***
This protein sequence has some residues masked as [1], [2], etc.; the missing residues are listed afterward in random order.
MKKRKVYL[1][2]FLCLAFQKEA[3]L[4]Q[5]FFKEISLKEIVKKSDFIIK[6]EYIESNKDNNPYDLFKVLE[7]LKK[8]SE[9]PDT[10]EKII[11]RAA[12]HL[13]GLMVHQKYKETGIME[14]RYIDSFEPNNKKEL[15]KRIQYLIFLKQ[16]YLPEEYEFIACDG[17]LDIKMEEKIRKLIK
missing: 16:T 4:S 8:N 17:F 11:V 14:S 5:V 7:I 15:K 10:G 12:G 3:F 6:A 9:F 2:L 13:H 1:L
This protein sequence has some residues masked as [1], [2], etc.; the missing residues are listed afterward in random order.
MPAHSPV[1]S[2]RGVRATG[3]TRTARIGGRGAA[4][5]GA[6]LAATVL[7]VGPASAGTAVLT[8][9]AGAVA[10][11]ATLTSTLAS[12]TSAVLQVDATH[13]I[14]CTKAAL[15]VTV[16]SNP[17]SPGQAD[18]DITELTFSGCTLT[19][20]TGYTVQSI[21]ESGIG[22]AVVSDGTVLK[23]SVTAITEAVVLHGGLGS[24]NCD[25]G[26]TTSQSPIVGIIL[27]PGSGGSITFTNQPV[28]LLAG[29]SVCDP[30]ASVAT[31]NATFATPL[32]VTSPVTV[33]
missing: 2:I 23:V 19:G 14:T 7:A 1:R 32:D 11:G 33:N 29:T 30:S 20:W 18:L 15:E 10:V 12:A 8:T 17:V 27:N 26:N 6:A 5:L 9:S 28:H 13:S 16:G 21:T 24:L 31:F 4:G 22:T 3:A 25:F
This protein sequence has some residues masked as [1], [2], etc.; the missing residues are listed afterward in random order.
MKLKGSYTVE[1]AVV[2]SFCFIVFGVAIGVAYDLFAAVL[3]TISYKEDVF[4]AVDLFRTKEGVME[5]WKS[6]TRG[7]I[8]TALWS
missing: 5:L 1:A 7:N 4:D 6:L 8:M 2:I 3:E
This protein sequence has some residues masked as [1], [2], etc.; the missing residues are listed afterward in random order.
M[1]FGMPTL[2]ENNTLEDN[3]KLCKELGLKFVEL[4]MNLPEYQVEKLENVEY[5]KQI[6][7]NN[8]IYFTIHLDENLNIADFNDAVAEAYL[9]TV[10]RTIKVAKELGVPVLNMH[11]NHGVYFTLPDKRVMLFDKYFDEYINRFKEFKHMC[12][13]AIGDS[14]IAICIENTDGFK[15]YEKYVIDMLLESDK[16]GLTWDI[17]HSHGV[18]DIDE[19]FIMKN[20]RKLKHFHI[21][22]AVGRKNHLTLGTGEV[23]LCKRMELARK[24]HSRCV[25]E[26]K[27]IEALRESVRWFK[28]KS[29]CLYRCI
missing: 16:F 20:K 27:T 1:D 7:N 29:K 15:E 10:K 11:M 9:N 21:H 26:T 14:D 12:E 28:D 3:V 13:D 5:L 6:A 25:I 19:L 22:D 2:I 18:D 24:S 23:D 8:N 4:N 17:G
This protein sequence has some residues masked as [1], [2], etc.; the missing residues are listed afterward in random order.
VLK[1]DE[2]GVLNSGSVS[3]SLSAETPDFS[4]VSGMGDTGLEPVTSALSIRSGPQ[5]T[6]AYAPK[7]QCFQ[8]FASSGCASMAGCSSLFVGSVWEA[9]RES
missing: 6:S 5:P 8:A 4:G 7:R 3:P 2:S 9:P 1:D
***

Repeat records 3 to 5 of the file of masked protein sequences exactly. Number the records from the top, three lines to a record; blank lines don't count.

This protein sequence has some residues masked as [1], [2], etc.; the missing residues are listed afterward in random order.
MKLKGSYTVE[1]AVV[2]SFCFIVFGVAIGVAYDLFAAVL[3]TISYKEDVF[4]AVDLFRTKEGVME[5]WKS[6]TRG[7]I[8]TALWS
missing: 5:L 1:A 7:N 4:D 6:L 8:M 2:I 3:E
This protein sequence has some residues masked as [1], [2], etc.; the missing residues are listed afterward in random order.
M[1]FGMPTL[2]ENNTLEDN[3]KLCKELGLKFVEL[4]MNLPEYQVEKLENVEY[5]KQI[6][7]NN[8]IYFTIHLDENLNIADFNDAVAEAYL[9]TV[10]RTIKVAKELGVPVLNMH[11]NHGVYFTLPDKRVMLFDKYFDEYINRFKEFKHMC[12][13]AIGDS[14]IAICIENTDGFK[15]YEKYVIDMLLESDK[16]GLTWDI[17]HSHGV[18]DIDE[19]FIMKN[20]RKLKHFHI[21][22]AVGRKNHLTLGTGEV[23]LCKRMELARK[24]HSRCV[25]E[26]K[27]IEALRESVRWFK[28]KS[29]CLYRCI
missing: 16:F 20:K 27:T 1:D 7:N 29:K 15:E 10:K 11:M 9:N 21:H 26:T 14:D 12:E 28:D 3:V 13:D 5:L 6:A 25:I 19:L 22:D 2:I 18:D 24:S 23:D 8:N 4:N 17:G
This protein sequence has some residues masked as [1], [2], etc.; the missing residues are listed afterward in random order.
VLK[1]DE[2]GVLNSGSVS[3]SLSAETPDFS[4]VSGMGDTGLEPVTSALSIRSGPQ[5]T[6]AYAPK[7]QCFQ[8]FASSGCASMAGCSSLFVGSVWEA[9]RES
missing: 6:S 5:P 8:A 4:G 7:R 3:P 2:S 9:P 1:D